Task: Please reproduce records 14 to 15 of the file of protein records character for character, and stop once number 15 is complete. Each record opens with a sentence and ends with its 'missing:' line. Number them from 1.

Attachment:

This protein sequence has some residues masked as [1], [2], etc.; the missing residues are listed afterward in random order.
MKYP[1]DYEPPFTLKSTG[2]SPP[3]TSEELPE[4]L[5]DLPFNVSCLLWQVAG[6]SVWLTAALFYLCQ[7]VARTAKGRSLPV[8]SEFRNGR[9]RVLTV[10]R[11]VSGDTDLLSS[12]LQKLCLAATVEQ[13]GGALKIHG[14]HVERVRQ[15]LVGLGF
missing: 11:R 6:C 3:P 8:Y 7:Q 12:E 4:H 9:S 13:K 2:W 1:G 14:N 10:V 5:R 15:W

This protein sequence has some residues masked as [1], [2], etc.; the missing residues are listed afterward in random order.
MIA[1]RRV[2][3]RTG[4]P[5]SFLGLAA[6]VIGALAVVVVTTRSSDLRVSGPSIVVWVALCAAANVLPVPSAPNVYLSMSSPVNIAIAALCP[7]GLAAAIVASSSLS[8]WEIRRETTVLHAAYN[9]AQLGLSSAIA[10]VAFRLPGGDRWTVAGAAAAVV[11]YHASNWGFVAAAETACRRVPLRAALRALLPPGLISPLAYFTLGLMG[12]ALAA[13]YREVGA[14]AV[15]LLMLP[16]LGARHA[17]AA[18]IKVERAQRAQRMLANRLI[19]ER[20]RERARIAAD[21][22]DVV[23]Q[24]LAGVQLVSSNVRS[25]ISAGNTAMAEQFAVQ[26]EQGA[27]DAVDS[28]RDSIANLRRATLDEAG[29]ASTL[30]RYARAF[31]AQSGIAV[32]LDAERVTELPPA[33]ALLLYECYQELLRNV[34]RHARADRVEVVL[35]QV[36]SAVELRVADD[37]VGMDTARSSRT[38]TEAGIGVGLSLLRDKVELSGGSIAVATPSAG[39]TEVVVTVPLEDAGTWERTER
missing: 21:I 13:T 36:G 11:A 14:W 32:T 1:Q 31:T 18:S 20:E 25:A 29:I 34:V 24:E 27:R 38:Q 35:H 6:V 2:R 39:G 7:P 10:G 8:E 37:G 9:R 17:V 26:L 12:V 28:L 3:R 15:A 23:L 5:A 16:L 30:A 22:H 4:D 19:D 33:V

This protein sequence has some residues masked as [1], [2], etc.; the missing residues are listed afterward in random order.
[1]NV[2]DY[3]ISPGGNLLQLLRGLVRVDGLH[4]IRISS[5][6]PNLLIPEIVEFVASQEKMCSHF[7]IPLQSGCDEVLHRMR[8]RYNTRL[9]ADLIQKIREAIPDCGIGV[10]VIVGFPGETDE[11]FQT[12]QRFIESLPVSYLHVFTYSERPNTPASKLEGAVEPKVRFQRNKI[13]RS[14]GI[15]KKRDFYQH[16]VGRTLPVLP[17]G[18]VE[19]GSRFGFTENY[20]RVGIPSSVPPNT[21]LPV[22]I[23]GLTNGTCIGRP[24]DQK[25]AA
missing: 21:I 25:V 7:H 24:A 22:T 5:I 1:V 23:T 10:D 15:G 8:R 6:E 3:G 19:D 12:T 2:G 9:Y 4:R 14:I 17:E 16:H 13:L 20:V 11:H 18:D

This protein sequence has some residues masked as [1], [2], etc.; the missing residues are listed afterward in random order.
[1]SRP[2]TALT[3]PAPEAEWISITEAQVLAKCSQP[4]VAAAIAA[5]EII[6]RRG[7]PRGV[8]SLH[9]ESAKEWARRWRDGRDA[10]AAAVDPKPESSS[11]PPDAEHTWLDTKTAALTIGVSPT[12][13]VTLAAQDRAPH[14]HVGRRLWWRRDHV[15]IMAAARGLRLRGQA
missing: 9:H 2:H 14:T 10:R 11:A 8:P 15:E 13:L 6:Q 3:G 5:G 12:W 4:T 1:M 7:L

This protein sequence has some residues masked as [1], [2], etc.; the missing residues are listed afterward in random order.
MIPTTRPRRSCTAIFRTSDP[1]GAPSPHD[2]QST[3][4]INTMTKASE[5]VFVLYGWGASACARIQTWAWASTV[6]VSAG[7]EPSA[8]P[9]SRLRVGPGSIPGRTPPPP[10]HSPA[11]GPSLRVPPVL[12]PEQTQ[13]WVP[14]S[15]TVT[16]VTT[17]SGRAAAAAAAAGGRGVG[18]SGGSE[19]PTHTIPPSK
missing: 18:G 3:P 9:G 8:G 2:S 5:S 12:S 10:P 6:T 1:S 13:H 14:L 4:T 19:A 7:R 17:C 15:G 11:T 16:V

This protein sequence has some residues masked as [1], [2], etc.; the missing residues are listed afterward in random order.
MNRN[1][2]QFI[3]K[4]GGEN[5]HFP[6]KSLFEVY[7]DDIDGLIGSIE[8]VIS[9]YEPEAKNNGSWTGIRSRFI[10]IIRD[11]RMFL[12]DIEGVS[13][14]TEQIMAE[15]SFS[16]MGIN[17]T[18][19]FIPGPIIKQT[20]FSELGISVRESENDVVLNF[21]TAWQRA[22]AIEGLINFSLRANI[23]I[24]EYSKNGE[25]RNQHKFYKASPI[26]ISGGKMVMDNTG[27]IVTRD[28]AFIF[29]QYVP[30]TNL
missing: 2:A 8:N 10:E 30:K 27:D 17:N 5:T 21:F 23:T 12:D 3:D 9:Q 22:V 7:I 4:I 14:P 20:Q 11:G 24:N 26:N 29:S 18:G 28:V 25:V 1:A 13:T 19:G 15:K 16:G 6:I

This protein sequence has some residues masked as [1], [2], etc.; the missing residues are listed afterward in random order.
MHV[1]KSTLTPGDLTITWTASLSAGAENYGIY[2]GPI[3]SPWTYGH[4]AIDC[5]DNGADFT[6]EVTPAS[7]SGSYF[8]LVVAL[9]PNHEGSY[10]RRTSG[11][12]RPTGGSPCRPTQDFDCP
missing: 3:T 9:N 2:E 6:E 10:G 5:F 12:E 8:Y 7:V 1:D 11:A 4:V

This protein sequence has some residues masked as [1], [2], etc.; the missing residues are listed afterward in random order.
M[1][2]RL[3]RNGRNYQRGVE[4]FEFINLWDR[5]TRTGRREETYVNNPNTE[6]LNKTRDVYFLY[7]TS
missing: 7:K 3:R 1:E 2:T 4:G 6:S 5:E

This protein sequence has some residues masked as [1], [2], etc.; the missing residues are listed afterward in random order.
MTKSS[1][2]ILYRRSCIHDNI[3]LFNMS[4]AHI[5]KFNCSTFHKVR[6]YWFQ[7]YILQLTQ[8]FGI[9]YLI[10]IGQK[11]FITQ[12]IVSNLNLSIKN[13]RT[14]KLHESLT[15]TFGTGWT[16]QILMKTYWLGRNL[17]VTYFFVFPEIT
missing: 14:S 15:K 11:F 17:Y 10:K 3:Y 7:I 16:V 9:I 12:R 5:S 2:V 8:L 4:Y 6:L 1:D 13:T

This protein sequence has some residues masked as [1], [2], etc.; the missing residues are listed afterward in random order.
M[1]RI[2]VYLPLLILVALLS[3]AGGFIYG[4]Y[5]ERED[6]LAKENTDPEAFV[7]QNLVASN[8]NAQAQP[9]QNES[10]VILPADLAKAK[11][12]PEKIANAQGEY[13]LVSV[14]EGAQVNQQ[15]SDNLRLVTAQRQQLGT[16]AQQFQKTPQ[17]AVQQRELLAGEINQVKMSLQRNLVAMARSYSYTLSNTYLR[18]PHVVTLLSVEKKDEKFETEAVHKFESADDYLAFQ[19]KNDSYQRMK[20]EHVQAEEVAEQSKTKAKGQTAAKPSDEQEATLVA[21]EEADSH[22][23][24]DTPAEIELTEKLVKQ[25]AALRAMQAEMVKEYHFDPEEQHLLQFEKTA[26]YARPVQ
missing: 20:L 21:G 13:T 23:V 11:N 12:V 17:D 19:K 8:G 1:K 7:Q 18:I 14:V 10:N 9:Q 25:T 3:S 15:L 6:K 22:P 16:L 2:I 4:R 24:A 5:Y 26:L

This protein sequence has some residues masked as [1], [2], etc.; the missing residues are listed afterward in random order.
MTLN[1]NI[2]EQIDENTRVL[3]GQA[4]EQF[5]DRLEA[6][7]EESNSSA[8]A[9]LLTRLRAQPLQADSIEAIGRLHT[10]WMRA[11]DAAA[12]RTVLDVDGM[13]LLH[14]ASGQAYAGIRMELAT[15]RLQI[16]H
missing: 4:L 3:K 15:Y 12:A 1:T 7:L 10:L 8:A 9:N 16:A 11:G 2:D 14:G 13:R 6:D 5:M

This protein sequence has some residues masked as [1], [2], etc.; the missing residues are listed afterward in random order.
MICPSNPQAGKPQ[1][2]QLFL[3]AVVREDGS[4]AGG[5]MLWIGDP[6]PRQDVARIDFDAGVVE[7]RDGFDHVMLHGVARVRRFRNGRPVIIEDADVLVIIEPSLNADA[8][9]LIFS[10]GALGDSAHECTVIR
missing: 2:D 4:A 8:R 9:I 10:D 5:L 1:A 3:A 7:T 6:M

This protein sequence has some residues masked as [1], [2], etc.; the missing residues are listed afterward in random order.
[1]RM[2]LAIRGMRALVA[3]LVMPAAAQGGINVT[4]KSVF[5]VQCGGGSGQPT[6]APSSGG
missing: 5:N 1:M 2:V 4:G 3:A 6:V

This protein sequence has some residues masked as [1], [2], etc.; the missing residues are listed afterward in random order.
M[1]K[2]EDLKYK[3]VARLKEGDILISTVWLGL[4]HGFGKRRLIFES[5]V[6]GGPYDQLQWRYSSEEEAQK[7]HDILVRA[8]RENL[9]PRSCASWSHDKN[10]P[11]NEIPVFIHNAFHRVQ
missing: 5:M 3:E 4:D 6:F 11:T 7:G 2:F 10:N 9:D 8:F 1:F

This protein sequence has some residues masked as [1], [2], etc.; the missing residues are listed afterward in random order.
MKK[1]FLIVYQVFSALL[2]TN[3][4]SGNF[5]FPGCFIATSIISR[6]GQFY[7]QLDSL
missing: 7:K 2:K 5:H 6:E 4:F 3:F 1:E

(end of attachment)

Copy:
This protein sequence has some residues masked as [1], [2], etc.; the missing residues are listed afterward in random order.
M[1]K[2]EDLKYK[3]VARLKEGDILISTVWLGL[4]HGFGKRRLIFES[5]V[6]GGPYDQLQWRYSSEEEAQK[7]HDILVRA[8]RENL[9]PRSCASWSHDKN[10]P[11]NEIPVFIHNAFHRVQ
missing: 5:M 3:E 4:D 6:F 11:T 7:G 2:F 10:N 9:D 8:F 1:F

This protein sequence has some residues masked as [1], [2], etc.; the missing residues are listed afterward in random order.
MKK[1]FLIVYQVFSALL[2]TN[3][4]SGNF[5]FPGCFIATSIISR[6]GQFY[7]QLDSL
missing: 7:K 2:K 5:H 6:E 4:F 3:F 1:E